Westcountry gamblers spend £700m on bookies' machines
More than £700 million was gambled on casino-style machines in the Westcountry last year, according to new figures.
The Campaign for Fairer Gambling calculated that £735,216,907 was spent in 2012 across Devon and Cornwall on touch-screen roulettes and casino gaming machines.
Torbay emerged as having the highest spend on gambling in the region, with £97.3 million placed on 66 machines at 18 betting shops in the town.
In Plymouth £86.5m was placed on 59 machines across 16 betting shops in the city, while in Exeter £70.3m was inserted into 47 machines at 13 betting shops.
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Oliver Colvile, Conservative MP for Plymouth Sutton and Devonport, said such individuals should take responsibility for their own lives.
He said: "People must have the strength of mind to resist gambling."
Mr Colvile said he had been "very sceptical" about the previous government relaxing gambling laws, but admitted he did sometimes bet money on big sporting events.
"I have an occasional flutter on the Grand National", he said. "But quite frankly, I know the bookies are rich because they know the odds."
A total of more than £5 billion was gambled on machines across the country last year.
Adrian Parkinson, of the Campaign for Fairer Gambling Consultant, said: "Fixed-Odds Betting Terminals (FOBTs) are touch-screen roulette and casino gaming machines in betting shops, on which it is possible to stake up to £100 every 20 seconds.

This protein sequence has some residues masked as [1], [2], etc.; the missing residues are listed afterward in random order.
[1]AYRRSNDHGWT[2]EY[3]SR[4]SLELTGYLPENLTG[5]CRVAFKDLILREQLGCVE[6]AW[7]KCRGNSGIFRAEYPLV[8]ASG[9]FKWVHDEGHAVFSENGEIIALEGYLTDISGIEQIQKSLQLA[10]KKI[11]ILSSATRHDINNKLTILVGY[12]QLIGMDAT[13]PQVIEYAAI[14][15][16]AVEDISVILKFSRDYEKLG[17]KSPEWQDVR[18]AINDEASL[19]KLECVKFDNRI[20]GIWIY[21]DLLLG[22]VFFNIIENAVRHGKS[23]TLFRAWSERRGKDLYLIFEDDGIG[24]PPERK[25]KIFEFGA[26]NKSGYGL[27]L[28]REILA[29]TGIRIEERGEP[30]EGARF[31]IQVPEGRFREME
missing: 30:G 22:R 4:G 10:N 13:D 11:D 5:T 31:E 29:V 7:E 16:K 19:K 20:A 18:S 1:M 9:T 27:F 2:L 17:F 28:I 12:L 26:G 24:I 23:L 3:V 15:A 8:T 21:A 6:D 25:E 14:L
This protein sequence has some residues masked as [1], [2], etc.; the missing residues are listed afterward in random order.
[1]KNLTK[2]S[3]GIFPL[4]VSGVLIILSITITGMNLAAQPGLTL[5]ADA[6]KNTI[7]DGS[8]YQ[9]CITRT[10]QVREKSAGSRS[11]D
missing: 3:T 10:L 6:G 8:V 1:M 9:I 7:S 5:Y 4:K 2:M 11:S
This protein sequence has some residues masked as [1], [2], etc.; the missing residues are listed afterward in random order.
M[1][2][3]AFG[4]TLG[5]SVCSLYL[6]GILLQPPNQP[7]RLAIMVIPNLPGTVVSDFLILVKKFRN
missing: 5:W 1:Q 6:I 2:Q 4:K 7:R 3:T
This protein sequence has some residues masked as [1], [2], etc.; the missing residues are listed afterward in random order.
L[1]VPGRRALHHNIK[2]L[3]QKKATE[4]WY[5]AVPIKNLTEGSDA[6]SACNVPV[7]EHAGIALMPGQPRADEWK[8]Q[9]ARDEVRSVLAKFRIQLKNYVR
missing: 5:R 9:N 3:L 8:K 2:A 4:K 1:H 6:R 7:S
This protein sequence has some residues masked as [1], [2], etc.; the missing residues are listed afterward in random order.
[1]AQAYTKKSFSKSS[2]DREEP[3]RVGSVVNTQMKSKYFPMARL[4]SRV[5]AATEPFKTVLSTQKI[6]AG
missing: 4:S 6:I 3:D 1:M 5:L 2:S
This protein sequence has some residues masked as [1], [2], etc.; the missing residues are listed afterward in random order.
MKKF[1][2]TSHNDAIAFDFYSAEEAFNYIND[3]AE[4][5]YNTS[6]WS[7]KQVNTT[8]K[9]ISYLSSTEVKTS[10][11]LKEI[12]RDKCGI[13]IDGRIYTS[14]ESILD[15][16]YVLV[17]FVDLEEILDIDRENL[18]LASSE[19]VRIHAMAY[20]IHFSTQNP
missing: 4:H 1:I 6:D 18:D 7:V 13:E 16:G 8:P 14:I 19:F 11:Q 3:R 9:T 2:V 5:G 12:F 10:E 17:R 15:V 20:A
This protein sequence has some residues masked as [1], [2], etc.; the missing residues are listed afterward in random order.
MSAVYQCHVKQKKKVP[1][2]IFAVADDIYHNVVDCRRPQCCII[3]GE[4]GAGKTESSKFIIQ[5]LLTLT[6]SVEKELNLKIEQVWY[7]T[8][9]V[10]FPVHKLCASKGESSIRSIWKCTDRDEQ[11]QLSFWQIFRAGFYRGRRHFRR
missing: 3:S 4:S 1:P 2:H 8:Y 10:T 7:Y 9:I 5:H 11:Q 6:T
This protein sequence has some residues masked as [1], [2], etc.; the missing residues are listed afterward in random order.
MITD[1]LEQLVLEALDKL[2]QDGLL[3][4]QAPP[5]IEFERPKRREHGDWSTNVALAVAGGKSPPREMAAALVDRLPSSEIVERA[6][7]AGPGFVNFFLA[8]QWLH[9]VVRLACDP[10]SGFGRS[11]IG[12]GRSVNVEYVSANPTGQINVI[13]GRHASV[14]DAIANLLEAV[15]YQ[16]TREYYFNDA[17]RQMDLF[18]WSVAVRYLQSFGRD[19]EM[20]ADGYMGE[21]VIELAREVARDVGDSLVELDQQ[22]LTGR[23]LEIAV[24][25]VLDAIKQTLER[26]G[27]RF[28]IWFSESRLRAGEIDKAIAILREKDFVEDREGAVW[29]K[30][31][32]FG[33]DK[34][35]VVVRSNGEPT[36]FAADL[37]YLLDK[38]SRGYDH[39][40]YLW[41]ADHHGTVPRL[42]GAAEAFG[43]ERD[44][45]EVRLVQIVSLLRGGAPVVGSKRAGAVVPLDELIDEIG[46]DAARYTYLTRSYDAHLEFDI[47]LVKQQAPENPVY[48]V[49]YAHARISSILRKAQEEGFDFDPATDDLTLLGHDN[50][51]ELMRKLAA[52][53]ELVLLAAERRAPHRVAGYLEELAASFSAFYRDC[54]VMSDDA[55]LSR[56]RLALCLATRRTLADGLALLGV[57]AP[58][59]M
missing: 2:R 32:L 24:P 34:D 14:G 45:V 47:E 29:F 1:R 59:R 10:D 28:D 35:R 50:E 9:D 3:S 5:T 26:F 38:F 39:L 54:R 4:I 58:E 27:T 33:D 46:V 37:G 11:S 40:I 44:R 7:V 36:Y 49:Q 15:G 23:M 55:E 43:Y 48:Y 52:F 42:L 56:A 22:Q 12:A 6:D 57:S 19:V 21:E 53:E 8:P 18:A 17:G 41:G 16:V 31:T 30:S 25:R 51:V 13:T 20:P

"The high stakes and speed of play have led to the machines being called "the crack cocaine of gambling", and the Gambling Act 2005 limits each betting shop to four FOBTs – so bookies leapfrog regulations by opening up as many shops as possible."
The group is calling for the Gambling Commission to take action by temporarily restricting new licence applications and curbing bookmakers' advertising of the gaming machines.
Mr Parkinson added: "We believe the only way to stop machine-driven proliferation of betting shops is to make the machines less profitable."
Four times the amount is bet in unemployment blackspots than in richer constituencies, according to analysis of the research.
A spokesman for the Association of British Bookmakers said: "The industry employs 45,000 people and supports a further 60,000 jobs in the economy.
"Our members pay £1 billion in taxes, far more than any other comparable retail businesses."
Last year Labour party's deputy leader, Harriet Harman, admitted gambling liberalisation introduced by the former Labour government was a "mistake" and has ruined people's lives.
Joan Ruddock, the Labour MP for Lewisham and Deptford in London, described the industry as "preying on the vulnerable and desperate".